Inheritance is the practice of transferring property, titles, debts, rights, and obligations to the legal heir of a person upon the death of that person either by way of ‘Will’ or through the prevalent laws of succession. The regulatory laws of inheritance differ among societies as per their religion and have revolved over time.
There is no bigger pain than losing a loved one especially a family member, however, the same can get miserably painful in case there is a family dispute with respect to the inheritance of property. The same arises because of deficiency of legal knowledge on property inheritance in India. According to reports, deficiency in legal knowledge is the principal reason for family partition and therefore, it is critical to recognise the prevalent property inheritance rights of legal heirs to minimise the pain of loss of a loved one.
Considering how priceless real estate assets are currently, it is quite naturally important for legal heirs to safeguard the property asset after the death of the person in whose name the property was registered. Legal heirs must go through legal formalities to acquire the ownership of that property.
Legal formalities to get the property transferred may differ depending upon the nature of the property, legal heirs’ rights over the property, the number of legal heirs and many others etc.
A testament or more popularly known as will has been defined under the Indian Succession Act, 1925 as a legal document or a declaration indicating the will of a person. This legal document contains details like the names of 1 or more persons who are to acquire, manage and benefit from his estate after his death.
A certified copy of the Will that is certified with the seal of a competent court of law with a grant of administration of the property to the legatee/ executor of the testator is called a ‘probate’. A probate, since it is a certified document of the court acts as an evidence of the executor's authority.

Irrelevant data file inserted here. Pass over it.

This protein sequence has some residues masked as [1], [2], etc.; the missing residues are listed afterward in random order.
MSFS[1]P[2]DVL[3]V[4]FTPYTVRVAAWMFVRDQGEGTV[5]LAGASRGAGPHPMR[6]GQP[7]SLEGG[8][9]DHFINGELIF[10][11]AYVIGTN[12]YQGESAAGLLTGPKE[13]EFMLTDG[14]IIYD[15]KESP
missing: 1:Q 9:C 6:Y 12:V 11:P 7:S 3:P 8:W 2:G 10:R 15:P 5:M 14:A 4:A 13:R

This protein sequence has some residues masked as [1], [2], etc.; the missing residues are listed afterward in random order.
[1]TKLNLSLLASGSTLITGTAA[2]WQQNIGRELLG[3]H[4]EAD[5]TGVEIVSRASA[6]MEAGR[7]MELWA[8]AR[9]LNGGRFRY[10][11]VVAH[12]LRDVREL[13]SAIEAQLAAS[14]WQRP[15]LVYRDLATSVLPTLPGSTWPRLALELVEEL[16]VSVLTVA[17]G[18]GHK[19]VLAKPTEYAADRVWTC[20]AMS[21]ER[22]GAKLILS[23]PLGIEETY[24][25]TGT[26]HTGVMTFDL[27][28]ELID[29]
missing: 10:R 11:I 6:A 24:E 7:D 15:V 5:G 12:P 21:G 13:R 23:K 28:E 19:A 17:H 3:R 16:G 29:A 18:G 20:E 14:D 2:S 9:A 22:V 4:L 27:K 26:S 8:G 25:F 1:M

A court may initiate a legal proceeding also called as probate proceedings after the death of the person who made the will (executor/ legatee) to determine the authenticity of the Will that has been created. Ordinarily, during the course of the court proceedings, the witnesses are asked to appear in the court to testify upon the authenticity of the Will.
A Will can only be created by a competent person with a sound mind and who is above 18 years of age i.e. not a minor. Additionally, the probate court does not deal with the merits of the case but only decides upon the validity of the Will in question.
Under Indian law, an heir is a person determined to succeed to the estate of an ancestor who died intestate i.e. without creating a will. In India, legal heir is popularly used to refer to an individual who supersedes to property, either by law or a will.
It is crucial to identify a legal heir because they are the ultimate successors over matters relating to insurance claims as well as property inheritance.
The following can be legal heir under the Hindu Succession (Amendment) Act, 2005:
In case, there is no heir left from Class I, then the property goes to the heirs of Class II, who are the relatives defined under the Indian Succession Act. The defined Class II heirs are:
The property of a female Hindu dying intestate will get transferred to:
Under the Muslim Personal Law (Shariat) Application Act, 1937 the following can be legal heir:
Under Section- 32 of the Indian Succession Act, 1925, a Christian legal heir is a wife, a husband or the kin of the deceased, for instance,
Under Section- 54 of the Indian Succession Act, 1925, a legal heir under the Parsi personal laws are as follows:
In case, a Parsi Indian dies intestate with no lineal descendants nor a widow or a widower the following are entitled to the property:
In a landmark judgment in 2008, the Supreme Court of India in Vidyadhari v/s Sukhrana Bai permitted the inheritance right to the children born in a live-in relationship and thereby acknowledged them with the “legal heir” status.
The first step is to apply for a Legal Heir Certificate under the District Tehsildar Officer via the District Court having the jurisdiction over the area.
The second step is based on the report of the Village Administrative Officer as well as the Revenue Inspector of the District and after the mandatory inquiry, a certificate legal heirship is issued to the concerned person by the District Authority. The certificate provides the names of all the legal heirs of the deceased person.
The following documents/ details are required to get a legal heir certificate: